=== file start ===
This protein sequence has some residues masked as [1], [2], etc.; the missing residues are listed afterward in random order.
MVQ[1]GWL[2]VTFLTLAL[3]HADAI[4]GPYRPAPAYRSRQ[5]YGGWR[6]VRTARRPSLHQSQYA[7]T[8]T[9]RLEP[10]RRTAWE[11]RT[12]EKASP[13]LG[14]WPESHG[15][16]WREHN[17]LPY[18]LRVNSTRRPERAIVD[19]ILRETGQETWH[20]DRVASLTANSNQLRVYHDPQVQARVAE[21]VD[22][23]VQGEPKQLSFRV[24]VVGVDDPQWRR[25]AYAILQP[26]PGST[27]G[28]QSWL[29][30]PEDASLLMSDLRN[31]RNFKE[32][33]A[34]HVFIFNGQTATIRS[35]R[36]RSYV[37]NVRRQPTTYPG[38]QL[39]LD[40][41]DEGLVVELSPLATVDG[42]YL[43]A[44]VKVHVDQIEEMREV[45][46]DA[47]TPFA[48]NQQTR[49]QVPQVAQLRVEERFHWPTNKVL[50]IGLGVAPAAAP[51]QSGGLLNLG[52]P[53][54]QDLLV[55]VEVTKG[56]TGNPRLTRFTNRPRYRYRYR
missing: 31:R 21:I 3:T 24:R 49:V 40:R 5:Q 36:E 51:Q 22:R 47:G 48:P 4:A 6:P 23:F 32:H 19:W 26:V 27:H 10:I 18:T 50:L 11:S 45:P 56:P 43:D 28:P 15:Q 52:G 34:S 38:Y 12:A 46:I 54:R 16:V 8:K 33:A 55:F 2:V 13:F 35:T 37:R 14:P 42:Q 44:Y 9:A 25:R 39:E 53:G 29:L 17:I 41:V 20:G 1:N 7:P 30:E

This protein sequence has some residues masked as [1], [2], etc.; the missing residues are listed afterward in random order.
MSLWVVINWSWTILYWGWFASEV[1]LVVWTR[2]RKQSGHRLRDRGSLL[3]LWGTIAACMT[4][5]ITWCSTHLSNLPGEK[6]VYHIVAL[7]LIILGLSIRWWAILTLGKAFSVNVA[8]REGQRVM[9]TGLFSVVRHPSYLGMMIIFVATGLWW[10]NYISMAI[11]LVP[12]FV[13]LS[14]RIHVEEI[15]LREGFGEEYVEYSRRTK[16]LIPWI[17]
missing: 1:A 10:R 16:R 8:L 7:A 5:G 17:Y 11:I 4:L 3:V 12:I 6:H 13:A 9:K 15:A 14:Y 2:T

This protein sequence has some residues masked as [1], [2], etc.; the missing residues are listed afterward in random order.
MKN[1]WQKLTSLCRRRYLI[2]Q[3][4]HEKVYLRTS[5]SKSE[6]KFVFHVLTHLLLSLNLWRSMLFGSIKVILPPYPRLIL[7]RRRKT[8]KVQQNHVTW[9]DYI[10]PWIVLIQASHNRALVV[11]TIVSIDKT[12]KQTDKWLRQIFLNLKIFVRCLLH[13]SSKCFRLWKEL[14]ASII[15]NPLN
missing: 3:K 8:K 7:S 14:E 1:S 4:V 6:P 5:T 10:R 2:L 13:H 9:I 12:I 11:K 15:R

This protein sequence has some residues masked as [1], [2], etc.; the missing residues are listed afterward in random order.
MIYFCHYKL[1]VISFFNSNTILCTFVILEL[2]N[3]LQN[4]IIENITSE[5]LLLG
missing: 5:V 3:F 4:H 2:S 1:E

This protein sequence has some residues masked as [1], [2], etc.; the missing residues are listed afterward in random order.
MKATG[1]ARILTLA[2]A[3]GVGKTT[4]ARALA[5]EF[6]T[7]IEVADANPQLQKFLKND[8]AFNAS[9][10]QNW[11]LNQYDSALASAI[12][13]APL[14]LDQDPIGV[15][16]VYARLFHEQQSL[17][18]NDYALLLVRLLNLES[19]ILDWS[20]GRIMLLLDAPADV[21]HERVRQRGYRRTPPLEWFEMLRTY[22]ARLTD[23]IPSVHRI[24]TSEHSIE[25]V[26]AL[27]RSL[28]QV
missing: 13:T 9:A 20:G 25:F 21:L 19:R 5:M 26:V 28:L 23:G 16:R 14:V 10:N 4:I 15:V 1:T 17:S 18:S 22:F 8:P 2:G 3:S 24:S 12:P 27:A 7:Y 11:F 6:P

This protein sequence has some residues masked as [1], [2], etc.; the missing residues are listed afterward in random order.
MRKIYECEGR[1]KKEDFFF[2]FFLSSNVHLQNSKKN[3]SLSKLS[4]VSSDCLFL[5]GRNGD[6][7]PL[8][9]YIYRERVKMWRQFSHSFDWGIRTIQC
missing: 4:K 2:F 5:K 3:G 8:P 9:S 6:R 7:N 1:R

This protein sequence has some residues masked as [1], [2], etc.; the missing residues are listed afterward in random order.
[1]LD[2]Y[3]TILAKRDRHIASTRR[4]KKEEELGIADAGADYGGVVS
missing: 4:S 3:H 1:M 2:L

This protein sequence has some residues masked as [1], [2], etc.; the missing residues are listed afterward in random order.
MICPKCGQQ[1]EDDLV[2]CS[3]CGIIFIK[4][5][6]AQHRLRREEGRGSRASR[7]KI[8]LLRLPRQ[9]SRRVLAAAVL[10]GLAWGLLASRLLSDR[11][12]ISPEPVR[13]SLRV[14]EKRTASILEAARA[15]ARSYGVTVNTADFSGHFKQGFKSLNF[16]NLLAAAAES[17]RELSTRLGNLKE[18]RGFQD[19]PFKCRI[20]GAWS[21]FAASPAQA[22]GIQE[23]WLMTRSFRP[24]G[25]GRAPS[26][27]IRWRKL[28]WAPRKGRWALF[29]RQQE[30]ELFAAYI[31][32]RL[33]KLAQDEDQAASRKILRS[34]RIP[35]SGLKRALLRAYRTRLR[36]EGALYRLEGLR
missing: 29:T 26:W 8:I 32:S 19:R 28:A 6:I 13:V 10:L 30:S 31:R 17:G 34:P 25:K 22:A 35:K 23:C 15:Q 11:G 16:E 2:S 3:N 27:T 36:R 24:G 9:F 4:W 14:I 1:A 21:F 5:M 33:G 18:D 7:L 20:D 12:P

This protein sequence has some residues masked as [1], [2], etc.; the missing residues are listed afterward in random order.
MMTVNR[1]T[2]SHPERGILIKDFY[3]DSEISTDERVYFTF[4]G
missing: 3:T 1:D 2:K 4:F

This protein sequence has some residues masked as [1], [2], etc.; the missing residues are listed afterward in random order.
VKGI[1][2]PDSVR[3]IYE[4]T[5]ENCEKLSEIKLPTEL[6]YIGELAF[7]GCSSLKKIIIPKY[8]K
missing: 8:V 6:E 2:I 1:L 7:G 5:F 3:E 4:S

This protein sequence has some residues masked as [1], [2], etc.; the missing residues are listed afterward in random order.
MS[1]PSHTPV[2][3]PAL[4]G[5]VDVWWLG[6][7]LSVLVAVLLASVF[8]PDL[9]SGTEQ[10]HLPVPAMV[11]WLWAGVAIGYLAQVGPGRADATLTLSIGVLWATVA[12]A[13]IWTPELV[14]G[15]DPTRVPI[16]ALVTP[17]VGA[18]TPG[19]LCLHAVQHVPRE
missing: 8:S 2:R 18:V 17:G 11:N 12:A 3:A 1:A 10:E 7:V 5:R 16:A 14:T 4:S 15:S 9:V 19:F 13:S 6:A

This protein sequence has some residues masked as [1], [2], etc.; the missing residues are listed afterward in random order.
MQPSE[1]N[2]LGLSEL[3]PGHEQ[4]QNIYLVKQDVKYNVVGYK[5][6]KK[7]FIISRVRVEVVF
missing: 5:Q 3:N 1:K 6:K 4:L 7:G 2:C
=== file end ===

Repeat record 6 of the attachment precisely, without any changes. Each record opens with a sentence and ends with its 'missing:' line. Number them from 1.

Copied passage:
This protein sequence has some residues masked as [1], [2], etc.; the missing residues are listed afterward in random order.
MRKIYECEGR[1]KKEDFFF[2]FFLSSNVHLQNSKKN[3]SLSKLS[4]VSSDCLFL[5]GRNGD[6][7]PL[8][9]YIYRERVKMWRQFSHSFDWGIRTIQC
missing: 4:K 2:F 5:K 3:G 8:P 9:S 6:R 7:N 1:R